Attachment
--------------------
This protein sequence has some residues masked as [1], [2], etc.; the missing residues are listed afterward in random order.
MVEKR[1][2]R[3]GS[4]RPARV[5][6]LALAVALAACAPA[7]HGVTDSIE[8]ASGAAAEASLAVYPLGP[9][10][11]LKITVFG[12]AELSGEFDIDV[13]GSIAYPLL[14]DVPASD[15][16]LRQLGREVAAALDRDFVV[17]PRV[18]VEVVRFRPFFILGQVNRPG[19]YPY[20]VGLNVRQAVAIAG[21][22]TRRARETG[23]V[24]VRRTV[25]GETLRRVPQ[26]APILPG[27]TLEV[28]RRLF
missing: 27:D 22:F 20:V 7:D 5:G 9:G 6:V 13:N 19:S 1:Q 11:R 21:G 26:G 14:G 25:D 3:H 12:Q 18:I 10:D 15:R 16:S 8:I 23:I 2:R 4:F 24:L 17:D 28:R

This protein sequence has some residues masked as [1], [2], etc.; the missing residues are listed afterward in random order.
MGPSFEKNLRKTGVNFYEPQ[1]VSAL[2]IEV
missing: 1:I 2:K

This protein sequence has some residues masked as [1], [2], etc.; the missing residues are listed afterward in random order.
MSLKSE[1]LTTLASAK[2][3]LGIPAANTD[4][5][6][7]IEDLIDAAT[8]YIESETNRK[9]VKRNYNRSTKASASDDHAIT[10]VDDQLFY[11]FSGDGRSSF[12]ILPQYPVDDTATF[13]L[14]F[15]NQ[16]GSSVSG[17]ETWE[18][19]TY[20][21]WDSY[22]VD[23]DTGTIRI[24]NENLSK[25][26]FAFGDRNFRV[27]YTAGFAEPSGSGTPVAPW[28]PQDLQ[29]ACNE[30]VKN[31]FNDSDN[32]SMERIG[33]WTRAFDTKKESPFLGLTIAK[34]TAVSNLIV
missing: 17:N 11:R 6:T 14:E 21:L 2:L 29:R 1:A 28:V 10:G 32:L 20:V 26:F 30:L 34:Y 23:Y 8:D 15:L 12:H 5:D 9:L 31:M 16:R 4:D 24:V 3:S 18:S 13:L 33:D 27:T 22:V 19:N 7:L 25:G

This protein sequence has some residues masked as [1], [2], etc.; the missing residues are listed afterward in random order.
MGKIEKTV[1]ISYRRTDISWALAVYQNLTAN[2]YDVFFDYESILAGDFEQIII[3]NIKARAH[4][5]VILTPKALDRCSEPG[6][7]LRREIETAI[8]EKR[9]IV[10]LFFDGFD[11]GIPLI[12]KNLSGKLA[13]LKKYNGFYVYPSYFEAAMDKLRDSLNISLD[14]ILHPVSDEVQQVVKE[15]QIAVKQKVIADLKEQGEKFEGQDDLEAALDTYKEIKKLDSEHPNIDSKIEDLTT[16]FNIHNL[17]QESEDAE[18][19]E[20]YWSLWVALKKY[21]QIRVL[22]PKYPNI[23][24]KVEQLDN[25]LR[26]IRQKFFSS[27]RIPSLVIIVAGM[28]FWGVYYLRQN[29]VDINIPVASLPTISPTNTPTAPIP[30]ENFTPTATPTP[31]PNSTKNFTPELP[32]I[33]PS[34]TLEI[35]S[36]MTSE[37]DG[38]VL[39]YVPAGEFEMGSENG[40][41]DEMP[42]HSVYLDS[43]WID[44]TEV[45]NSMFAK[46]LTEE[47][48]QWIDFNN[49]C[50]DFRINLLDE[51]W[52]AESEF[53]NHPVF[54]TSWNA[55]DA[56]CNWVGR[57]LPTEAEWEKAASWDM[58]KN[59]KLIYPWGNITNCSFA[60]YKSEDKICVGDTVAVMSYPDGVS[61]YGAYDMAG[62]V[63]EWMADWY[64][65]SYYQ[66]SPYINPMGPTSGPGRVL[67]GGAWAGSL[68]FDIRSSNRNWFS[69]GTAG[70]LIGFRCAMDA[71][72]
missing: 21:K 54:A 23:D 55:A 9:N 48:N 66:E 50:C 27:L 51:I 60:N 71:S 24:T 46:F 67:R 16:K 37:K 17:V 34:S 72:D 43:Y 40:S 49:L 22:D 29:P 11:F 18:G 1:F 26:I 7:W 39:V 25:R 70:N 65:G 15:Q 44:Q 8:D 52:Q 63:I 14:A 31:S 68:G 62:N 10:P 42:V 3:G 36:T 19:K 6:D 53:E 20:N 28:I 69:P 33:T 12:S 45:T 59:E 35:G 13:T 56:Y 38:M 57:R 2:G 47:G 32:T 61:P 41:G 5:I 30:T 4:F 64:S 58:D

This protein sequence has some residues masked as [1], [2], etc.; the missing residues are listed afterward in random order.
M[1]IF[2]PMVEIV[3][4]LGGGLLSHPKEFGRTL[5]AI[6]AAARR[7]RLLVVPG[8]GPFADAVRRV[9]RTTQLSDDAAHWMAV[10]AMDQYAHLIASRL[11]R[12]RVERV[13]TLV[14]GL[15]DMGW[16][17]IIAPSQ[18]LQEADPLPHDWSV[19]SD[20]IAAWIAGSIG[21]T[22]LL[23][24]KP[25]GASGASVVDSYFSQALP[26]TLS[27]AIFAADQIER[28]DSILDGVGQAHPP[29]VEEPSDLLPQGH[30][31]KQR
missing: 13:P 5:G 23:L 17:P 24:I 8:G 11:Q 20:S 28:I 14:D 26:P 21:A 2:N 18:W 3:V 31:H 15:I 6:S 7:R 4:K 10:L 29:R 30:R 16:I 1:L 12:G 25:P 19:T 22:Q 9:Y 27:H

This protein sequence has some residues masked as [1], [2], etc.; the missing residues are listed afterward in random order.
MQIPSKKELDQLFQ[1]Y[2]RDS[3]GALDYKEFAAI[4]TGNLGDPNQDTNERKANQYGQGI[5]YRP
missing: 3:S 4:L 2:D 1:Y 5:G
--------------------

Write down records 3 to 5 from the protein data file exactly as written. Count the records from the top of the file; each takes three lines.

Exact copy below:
This protein sequence has some residues masked as [1], [2], etc.; the missing residues are listed afterward in random order.
MSLKSE[1]LTTLASAK[2][3]LGIPAANTD[4][5][6][7]IEDLIDAAT[8]YIESETNRK[9]VKRNYNRSTKASASDDHAIT[10]VDDQLFY[11]FSGDGRSSF[12]ILPQYPVDDTATF[13]L[14]F[15]NQ[16]GSSVSG[17]ETWE[18][19]TY[20][21]WDSY[22]VD[23]DTGTIRI[24]NENLSK[25][26]FAFGDRNFRV[27]YTAGFAEPSGSGTPVAPW[28]PQDLQ[29]ACNE[30]VKN[31]FNDSDN[32]SMERIG[33]WTRAFDTKKESPFLGLTIAK[34]TAVSNLIV
missing: 17:N 11:R 6:T 14:E 21:L 2:L 29:R 1:A 28:V 10:G 32:L 20:V 26:F 30:L 34:Y 23:Y 8:D 15:L 12:H 5:D 9:L 31:M 16:R 4:D 24:V 3:S 18:S 13:L 33:D 27:T 22:V 19:N 7:L 25:G

This protein sequence has some residues masked as [1], [2], etc.; the missing residues are listed afterward in random order.
MGKIEKTV[1]ISYRRTDISWALAVYQNLTAN[2]YDVFFDYESILAGDFEQIII[3]NIKARAH[4][5]VILTPKALDRCSEPG[6][7]LRREIETAI[8]EKR[9]IV[10]LFFDGFD[11]GIPLI[12]KNLSGKLA[13]LKKYNGFYVYPSYFEAAMDKLRDSLNISLD[14]ILHPVSDEVQQVVKE[15]QIAVKQKVIADLKEQGEKFEGQDDLEAALDTYKEIKKLDSEHPNIDSKIEDLTT[16]FNIHNL[17]QESEDAE[18][19]E[20]YWSLWVALKKY[21]QIRVL[22]PKYPNI[23][24]KVEQLDN[25]LR[26]IRQKFFSS[27]RIPSLVIIVAGM[28]FWGVYYLRQN[29]VDINIPVASLPTISPTNTPTAPIP[30]ENFTPTATPTP[31]PNSTKNFTPELP[32]I[33]PS[34]TLEI[35]S[36]MTSE[37]DG[38]VL[39]YVPAGEFEMGSENG[40][41]DEMP[42]HSVYLDS[43]WID[44]TEV[45]NSMFAK[46]LTEE[47][48]QWIDFNN[49]C[50]DFRINLLDE[51]W[52]AESEF[53]NHPVF[54]TSWNA[55]DA[56]CNWVGR[57]LPTEAEWEKAASWDM[58]KN[59]KLIYPWGNITNCSFA[60]YKSEDKICVGDTVAVMSYPDGVS[61]YGAYDMAG[62]V[63]EWMADWY[64][65]SYYQ[66]SPYINPMGPTSGPGRVL[67]GGAWAGSL[68]FDIRSSNRNWFS[69]GTAG[70]LIGFRCAMDA[71][72]
missing: 21:K 54:A 23:D 55:A 9:N 48:N 66:E 50:C 27:L 51:I 60:N 71:S 24:T 46:F 67:R 16:K 37:K 17:V 34:S 72:D 43:Y 40:S 49:L 22:D 29:P 11:F 18:G 1:F 26:I 7:W 39:V 25:R 70:N 65:G 15:Q 44:Q 8:D 52:Q 63:I 14:A 31:S 68:G 62:N 10:P 42:V 3:G 36:T 19:K 6:D 53:E 20:N 28:I 69:P 33:T 12:S 45:T 59:E 35:G 13:T 56:Y 38:M 57:R 2:G 47:G 32:T 61:P 41:G 5:I 30:T 4:F 64:S 58:D

This protein sequence has some residues masked as [1], [2], etc.; the missing residues are listed afterward in random order.
M[1]IF[2]PMVEIV[3][4]LGGGLLSHPKEFGRTL[5]AI[6]AAARR[7]RLLVVPG[8]GPFADAVRRV[9]RTTQLSDDAAHWMAV[10]AMDQYAHLIASRL[11]R[12]RVERV[13]TLV[14]GL[15]DMGW[16][17]IIAPSQ[18]LQEADPLPHDWSV[19]SD[20]IAAWIAGSIG[21]T[22]LL[23][24]KP[25]GASGASVVDSYFSQALP[26]TLS[27]AIFAADQIER[28]DSILDGVGQAHPP[29]VEEPSDLLPQGH[30][31]KQR
missing: 13:P 5:G 23:L 17:P 24:I 8:G 11:Q 20:S 28:I 14:D 26:P 21:A 2:N 18:W 3:V 31:H 15:I 6:S 7:R 4:K 10:L 29:R 30:R 16:I 1:L 12:G 25:P 19:T 22:Q 9:Y 27:H